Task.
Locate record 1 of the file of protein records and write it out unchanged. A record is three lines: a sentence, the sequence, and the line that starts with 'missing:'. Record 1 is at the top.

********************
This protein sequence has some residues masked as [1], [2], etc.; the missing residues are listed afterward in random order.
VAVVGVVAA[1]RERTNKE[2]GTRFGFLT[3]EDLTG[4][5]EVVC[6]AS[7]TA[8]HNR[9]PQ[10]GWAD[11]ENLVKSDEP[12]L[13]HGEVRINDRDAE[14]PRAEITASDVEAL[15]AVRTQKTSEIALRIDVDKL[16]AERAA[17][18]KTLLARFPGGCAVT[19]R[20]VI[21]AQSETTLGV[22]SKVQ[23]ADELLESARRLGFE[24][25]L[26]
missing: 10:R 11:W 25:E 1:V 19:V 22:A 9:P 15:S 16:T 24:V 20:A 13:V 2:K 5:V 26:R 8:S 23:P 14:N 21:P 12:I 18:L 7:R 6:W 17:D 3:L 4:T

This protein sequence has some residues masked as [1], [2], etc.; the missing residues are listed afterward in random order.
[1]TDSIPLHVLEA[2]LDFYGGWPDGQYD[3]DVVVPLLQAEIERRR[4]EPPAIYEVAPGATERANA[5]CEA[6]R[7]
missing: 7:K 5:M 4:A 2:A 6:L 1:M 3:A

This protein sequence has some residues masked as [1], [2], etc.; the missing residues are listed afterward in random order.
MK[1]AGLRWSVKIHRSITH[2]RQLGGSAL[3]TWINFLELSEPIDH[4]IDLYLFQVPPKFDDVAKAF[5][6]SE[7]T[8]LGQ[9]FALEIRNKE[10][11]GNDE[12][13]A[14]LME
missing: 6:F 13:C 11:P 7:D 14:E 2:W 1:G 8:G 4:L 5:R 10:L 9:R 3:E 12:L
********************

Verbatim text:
This protein sequence has some residues masked as [1], [2], etc.; the missing residues are listed afterward in random order.
VAVVGVVAA[1]RERTNKE[2]GTRFGFLT[3]EDLTG[4][5]EVVC[6]AS[7]TA[8]HNR[9]PQ[10]GWAD[11]ENLVKSDEP[12]L[13]HGEVRINDRDAE[14]PRAEITASDVEAL[15]AVRTQKTSEIALRIDVDKL[16]AERAA[17][18]KTLLARFPGGCAVT[19]R[20]VI[21]AQSETTLGV[22]SKVQ[23]ADELLESARRLGFE[24][25]L[26]
missing: 10:R 11:W 25:E 1:V 19:V 22:A 9:P 15:S 16:T 24:V 20:A 13:V 2:K 5:V 26:R 8:S 23:P 14:N 21:P 12:I 18:L 7:R 6:W 17:D 3:L 4:T